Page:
The IRS also requires that the 83(b) must be submitted to the company. This can be as simple as emailing the document to co-founders. It is a best practice to maintain a copy of the 83(b) in company records as well.

It will also be to your benefit to collect evidence that the 83(b) has been filed, as future investors will likely need to see proof of its completion.

The following steps outline common legal advice to this end:

  • Send the 83(b) via USPS certified mail
  • Keep the receipt and the return receipt (when it is returned)
  • Include a brief letter and a self addressed, stamped envelope along with a second copy of the 83(b)
    • Ask that the duplicate form be stamped and returned to you as evidence of filing.

How and When Founders Should Capitalize

Founders can structure cash infusions early in a startup’s lifecycle in a variety of ways. And on the face of it, money is money. Most of the startups we work with don’t intuitively sense the importance of forecasting and and planning when it comes to the valuation of their “baby.” But it can make the difference between the life and death of a startup.

There is no “one-size-fits-all” solution to the question of getting your startup up and running — or keeping it that way, for that matter — but making informed choices is what we advocate at Bax. Read on for a breakdown of some of the most common elections.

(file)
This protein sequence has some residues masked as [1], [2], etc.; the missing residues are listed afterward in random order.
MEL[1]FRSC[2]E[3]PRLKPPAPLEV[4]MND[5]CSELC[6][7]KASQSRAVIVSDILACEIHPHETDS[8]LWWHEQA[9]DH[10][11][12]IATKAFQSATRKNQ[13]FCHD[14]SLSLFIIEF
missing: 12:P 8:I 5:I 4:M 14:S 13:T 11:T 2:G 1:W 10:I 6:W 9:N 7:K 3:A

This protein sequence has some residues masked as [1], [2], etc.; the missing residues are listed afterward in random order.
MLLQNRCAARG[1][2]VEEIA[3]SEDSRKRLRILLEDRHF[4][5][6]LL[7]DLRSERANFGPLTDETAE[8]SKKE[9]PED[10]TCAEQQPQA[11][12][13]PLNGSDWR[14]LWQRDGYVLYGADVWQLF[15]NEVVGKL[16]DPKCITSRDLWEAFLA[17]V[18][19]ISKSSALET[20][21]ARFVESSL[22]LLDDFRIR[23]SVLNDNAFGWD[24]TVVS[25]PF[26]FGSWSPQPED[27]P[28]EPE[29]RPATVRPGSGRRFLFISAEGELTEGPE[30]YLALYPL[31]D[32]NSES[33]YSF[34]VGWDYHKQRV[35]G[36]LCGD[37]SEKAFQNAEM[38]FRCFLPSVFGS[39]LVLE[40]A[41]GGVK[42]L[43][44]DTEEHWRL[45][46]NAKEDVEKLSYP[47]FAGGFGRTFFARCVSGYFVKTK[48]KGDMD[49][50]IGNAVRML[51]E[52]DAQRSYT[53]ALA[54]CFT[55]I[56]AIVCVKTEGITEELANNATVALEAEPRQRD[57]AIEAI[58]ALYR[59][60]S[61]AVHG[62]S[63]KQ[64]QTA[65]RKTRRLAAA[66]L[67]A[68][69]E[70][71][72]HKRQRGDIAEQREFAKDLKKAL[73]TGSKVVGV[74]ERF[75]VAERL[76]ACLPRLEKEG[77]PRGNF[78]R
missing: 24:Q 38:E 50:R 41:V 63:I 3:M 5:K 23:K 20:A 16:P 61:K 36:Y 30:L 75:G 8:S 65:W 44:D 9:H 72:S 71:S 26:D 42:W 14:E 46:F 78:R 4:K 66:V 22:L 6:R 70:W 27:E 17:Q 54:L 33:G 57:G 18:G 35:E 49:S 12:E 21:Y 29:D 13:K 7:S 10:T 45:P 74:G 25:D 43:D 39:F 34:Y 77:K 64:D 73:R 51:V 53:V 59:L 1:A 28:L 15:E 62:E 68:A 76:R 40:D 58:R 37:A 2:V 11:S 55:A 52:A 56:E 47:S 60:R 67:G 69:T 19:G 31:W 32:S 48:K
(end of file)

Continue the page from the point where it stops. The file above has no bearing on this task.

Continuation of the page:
Common Stock Value

Infusing cash is essential to getting most startups off the ground. To this end, founders are sometimes tempted to ramp up the purchase price of common stock, so that they can basically make the startup a loan through the purchase of common stock.

However, most startup attorneys recommend against this.

It can eat away at the value offered to employees and consultants through common stock offerings, as the core attractant for these folks to equity offerings is the potential increase in full market value of the stock from the time it was issued to the time of sale.

If the value is prematurely inflated as a means of infusing cash into the business, the potential return on common stock holdings is diluted significantly.

However, it is highly advised that a startup issue stock to its founders immediately upon incorporation. Shares are generally sold for a fraction of a penny to founders, which keeps the startup attractive to potential investors and employees while also avoiding potential tax law pitfalls.

Simple Loan

When a startup is in need of immediate capital, founders generally deliver it by way of a simple loan. With this approach, the company is obligated to repay the founder at a later date with nominal interest, and the startup’s equity offerings are still intact.

Seed Investment

As an alternative, certain founders choose to make a seed investment either as a convertible note or safe. This route may carry unintended consequences with future investors, and they may seek to dismantle founder-driven seed investments if it appears too economically favorable for the founders.

Stock Plans: Do They Come Stock?